Integrated amplifiers buying guide
Lay the foundation for a great home stereo system
From smartphones to wireless powered speakers to surround sound home theaters, there's certainly no shortage of ways to enjoy your tunes these days. But if you're a serious music lover ready to enjoy your music through a great pair of speakers, then a sound system based around an integrated amplifier might be just the ticket.
So just what is an integrated amplifier?
An integrated amplifier is actually two components in one — a power amplifier, which generates the wattage needed to drive your loudspeakers, and a preamplifier that accepts the inputs from all of your music sources, such as your CD player, turntable, AM/FM tuner, or network music player. The preamp also lets you switch among your sources and control the volume of your music. The preamp may also include balance and tone controls.
Stereo receivers are basically integrated amps with a built-in radio tuner. If you don't plan on listening to the radio, an integrated amp might make a better choice.
While amplifiers and preamplifiers are found within every music playback system, combining a preamp and power amp into a single shared chassis saves space and cost (compared to separate stereo amps and preamps).
What to look for
One of the most important things to consider when choosing an integrated amp is the number and types of connections it provides. You'll want to be certain that it can accommodate the components you currently have, as well as ones you may possibly want to add in the future.
The Cambridge Audio Azur 851A integrated amplifier includes plenty of analog RCA audio inputs, including two pair of balanced XLR jacks for connecting high-end gear.
Analog audio inputs
- RCA audio inputs are the standard for connecting audio components. Almost every source component has RCA outputs.
- An RCA phono input is for direct connection of a turntable without a phono preamp. Some can even accommodate moving coil cartridges, as well as more common moving magnet ones.
- Balanced XLR audio inputs are heavy-duty, locking three-pin connectors designed to connect high-end audio components.
Integrated amps like this Yamaha A-S801 provide analog as well as optical and coaxial digital audio inputs, plus a USB connection for streaming music from your computer.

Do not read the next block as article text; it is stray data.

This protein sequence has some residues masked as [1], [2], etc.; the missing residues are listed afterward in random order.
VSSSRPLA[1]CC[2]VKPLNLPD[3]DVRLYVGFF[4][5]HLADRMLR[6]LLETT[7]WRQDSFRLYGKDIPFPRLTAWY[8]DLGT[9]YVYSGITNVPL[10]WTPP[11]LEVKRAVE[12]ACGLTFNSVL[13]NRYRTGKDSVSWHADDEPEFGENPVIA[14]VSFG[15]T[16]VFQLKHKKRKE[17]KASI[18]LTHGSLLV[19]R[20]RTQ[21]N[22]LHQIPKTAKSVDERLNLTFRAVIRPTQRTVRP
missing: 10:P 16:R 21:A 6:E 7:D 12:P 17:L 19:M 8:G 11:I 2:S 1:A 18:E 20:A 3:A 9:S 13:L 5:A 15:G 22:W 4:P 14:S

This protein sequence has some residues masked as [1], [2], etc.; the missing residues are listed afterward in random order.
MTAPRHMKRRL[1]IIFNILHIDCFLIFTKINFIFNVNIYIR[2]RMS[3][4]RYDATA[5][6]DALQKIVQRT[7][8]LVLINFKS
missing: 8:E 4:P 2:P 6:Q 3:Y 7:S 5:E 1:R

Digital audio inputs
Some Integrated amplifiers include a built-in digital-to-analog converter (DAC) that can accept digital audio signals from compatible components — including many HDTVs, CD/DVD/Blu-ray players, network music players, and computers — and convert those signals to sound. The main types of digital audio inputs to look for are listed below.
- Optical (Toslink) and Coaxial (RCA) digital audio inputs provide a connection for many digital music sources, as well as sound for video sources.
- A USB (Type B) connection lets you plug in a computer to listen to streaming or stored music files. The DACs in some integrated amplifiers can even decode high-resolution music files. A few also include a front-panel USB port (Type A) for playing and charging an iPod or iPhone, or plugging in a USB thumb drive.
- An Ethernet port makes it possible to connect your integrated amp to a computer network, and access music from network storage devices, the Internet, and compatible network-connected computers.
It's hard to beat the convenience of wireless streaming when it comes to music listening. A number of integrated amplifiers now offer that capability in several different ways.
- Built-in W-Fi® allows you to connect your amp to your home's wireless network to stream music from network-connected computers and music servers.
- Bluetooth® connectivity lets you enjoy instant wireless music streaming from any compatible smartphone, tablet, or computer. Some integrated amplifiers have this feature built in, while others may offer it as an add-on option.
- Integrated amps with Apple AirPlay® can stream music from your iPhone® or iPad®, including from apps like Spotify® and YouTube™. If you have a networked computer running iTunes®, you can also use AirPlay to send music from your music library to your integrated amp. If your iPhone or iPad is connected to the same network as your computer, you can even use the Apple Remote app to control iTunes playback.
- A headphone jack provides a great way to enjoy your music without disturbing others.
- A Subwoofer output lets you connect an optional powered sub to supplement your system's bass output. This can be especially convenient if you're planning to use your system for movies and TV or with bookshelf speakers.
- Some integrated amplifiers provide Preamp out/Main in connections that allow you physically disconnect the amplifier and preamplifier from each other in order to use them independently. These connections can also provide a way to insert an equalizer or signal processor into your system. Other integrated amps may offer a basic preamp output for an easy way to add a new power amp to your system — handy if you move your system to a larger room, or happen to upgrade your speakers to ones that need more power.
- Some integrated amps have only one pair of speaker connectors — perfectly fine if that's all you plan on using. The dual A + B speaker connectors on other amps offer an easy way to connect two pairs of speakers, handy if you want to power a second pair in another room, or even outdoors. These dual outputs can also provide a convenient way to bi-wire a compatible pair of loudspeakers.